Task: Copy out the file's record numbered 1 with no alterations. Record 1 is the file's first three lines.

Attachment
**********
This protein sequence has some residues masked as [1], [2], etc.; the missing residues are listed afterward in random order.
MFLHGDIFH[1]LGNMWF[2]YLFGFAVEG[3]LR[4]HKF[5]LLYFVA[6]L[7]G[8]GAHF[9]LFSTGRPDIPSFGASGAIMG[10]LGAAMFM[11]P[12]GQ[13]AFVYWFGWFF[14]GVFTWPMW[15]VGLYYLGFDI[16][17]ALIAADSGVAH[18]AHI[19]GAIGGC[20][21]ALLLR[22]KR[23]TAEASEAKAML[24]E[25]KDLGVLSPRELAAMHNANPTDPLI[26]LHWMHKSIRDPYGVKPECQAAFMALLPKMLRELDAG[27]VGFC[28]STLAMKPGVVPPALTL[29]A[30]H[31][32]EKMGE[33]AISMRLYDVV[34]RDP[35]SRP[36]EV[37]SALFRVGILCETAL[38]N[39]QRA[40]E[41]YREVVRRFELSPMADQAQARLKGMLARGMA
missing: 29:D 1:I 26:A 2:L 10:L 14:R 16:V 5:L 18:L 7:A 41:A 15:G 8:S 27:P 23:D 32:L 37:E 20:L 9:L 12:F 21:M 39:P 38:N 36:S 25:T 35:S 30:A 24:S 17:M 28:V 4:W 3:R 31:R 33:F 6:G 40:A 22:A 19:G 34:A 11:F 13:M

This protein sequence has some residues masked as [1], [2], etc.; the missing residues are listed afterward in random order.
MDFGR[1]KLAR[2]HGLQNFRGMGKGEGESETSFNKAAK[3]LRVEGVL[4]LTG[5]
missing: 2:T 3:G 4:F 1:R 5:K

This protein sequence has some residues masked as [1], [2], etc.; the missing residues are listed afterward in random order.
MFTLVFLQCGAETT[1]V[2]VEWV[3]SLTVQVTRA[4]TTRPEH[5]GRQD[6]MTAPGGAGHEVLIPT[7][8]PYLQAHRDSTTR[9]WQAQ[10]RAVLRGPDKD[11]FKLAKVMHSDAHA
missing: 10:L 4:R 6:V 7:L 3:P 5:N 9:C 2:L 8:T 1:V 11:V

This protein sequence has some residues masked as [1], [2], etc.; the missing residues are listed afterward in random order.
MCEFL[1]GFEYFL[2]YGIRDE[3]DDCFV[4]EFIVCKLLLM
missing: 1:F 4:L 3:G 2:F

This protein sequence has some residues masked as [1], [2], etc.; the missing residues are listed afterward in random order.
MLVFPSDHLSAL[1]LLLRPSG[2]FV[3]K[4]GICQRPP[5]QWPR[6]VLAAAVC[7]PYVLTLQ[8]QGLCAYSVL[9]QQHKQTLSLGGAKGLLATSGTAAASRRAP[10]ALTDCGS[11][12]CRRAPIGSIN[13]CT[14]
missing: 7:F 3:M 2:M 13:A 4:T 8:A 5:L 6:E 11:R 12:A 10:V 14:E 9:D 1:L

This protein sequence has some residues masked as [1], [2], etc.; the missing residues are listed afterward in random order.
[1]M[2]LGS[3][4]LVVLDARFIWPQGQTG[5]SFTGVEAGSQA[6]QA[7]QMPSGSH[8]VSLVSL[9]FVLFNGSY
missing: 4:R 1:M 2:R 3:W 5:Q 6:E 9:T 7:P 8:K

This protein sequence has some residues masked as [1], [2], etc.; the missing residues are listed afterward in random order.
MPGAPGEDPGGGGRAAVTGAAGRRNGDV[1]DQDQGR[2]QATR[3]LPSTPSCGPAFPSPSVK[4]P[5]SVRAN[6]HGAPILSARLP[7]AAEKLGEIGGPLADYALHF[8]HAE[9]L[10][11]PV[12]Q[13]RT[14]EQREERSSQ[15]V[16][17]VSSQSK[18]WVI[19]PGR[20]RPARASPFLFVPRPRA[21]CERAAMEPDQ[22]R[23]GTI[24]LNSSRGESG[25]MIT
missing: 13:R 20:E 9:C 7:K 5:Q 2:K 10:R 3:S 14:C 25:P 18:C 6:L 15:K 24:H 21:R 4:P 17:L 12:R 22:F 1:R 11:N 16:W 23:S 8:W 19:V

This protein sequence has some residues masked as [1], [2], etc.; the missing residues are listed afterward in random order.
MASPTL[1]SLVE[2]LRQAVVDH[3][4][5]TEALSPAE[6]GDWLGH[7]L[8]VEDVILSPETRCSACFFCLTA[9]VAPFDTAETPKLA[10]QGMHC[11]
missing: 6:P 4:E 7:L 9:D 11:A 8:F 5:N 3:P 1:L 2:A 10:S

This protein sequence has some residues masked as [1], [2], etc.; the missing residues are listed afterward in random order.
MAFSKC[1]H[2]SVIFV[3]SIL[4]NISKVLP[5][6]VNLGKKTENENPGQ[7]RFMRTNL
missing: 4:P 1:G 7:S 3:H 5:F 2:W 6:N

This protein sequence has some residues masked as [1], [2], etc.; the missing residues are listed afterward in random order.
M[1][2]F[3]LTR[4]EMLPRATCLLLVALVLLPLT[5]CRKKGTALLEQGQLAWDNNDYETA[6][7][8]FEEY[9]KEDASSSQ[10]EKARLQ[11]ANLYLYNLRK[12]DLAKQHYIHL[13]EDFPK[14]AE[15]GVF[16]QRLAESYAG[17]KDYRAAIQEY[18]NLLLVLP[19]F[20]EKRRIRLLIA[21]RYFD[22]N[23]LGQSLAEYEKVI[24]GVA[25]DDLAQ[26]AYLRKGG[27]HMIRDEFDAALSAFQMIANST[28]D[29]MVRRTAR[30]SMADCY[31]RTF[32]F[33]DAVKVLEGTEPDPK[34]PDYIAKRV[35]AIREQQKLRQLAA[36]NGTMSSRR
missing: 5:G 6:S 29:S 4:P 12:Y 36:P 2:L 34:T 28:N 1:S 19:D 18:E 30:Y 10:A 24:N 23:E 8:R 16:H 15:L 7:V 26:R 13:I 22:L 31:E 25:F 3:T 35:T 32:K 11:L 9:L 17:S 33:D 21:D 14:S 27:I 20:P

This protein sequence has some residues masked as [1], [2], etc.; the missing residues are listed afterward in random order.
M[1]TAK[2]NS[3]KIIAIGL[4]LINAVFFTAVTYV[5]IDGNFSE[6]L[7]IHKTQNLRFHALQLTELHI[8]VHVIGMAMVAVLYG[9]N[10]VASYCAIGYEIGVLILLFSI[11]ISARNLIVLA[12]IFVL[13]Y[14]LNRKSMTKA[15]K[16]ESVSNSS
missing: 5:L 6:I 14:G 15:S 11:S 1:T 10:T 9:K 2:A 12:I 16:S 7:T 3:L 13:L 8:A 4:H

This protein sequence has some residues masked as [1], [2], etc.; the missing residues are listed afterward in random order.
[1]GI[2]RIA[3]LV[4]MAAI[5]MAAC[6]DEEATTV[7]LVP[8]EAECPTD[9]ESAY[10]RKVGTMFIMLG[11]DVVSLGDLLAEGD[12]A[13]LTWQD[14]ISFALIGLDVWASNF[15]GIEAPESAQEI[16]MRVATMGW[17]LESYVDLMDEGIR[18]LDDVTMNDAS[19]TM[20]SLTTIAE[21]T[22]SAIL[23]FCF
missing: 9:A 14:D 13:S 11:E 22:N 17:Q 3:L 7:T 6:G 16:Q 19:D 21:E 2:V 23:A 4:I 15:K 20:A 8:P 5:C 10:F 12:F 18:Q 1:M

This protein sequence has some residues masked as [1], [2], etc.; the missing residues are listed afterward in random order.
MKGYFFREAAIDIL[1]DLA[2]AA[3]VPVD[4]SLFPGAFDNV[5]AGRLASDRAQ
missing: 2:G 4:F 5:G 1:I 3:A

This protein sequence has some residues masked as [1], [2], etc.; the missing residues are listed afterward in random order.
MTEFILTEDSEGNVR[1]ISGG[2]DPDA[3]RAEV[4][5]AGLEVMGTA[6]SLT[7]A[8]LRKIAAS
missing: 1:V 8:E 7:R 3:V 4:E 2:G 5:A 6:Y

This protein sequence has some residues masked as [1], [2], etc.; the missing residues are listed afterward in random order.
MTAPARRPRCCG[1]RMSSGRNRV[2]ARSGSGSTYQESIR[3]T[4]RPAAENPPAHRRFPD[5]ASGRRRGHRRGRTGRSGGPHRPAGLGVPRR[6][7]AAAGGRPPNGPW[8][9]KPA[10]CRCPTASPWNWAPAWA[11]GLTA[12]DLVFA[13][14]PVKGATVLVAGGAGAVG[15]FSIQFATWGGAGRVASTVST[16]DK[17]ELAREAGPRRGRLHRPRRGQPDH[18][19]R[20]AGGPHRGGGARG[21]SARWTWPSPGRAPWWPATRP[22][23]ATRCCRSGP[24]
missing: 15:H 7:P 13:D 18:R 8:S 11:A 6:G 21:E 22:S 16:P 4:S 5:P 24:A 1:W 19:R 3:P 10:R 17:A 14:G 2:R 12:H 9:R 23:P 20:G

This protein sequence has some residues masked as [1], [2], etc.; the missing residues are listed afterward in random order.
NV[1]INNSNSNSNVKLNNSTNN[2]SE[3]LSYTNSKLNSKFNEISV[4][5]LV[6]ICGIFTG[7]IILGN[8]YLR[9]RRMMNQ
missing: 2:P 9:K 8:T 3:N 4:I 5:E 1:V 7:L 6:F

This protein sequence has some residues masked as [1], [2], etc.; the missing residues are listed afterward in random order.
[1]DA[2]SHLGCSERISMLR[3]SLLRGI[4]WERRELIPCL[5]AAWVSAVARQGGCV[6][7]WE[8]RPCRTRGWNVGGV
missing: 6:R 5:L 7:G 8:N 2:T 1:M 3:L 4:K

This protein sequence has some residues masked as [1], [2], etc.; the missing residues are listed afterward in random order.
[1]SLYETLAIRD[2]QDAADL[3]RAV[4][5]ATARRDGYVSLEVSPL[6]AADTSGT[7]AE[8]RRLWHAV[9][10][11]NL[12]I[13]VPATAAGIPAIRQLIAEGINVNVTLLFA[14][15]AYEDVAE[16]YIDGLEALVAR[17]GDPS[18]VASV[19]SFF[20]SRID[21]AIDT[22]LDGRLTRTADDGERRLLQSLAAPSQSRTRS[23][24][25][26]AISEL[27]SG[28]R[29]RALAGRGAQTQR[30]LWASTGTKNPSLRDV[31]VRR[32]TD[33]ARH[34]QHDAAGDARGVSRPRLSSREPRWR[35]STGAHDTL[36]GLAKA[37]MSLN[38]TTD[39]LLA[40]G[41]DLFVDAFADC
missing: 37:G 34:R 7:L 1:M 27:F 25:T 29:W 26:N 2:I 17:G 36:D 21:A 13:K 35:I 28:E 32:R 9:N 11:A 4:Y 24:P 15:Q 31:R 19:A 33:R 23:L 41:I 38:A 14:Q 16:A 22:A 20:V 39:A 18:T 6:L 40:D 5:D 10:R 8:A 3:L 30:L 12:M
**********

This protein sequence has some residues masked as [1], [2], etc.; the missing residues are listed afterward in random order.
MFLHGDIFH[1]LGNMWF[2]YLFGFAVEG[3]LR[4]HKF[5]LLYFVA[6]L[7]G[8]GAHF[9]LFSTGRPDIPSFGASGAIMG[10]LGAAMFM[11]P[12]GQ[13]AFVYWFGWFF[14]GVFTWPMW[15]VGLYYLGFDI[16][17]ALIAADSGVAH[18]AHI[19]GAIGGC[20][21]ALLLR[22]KR[23]TAEASEAKAML[24]E[25]KDLGVLSPRELAAMHNANPTDPLI[26]LHWMHKSIRDPYGVKPECQAAFMALLPKMLRELDAG[27]VGFC[28]STLAMKPGVVPPALTL[29]A[30]H[31][32]EKMGE[33]AISMRLYDVV[34]RDP[35]SRP[36]EV[37]SALFRVGILCETAL[38]N[39]QRA[40]E[41]YREVVRRFELSPMADQAQARLKGMLARGMA
missing: 29:D 1:I 26:A 2:L 10:L 14:R 16:V 5:L 18:L 7:A 41:A 15:G 8:S 27:P 23:D 32:L 37:E 20:L 9:L 12:F 21:M 39:P 38:N 36:S 25:T 35:S 30:A 24:S 17:M 28:V 4:W 3:R 31:R 33:F 6:G 40:A 22:A 19:G 34:A 11:F 13:M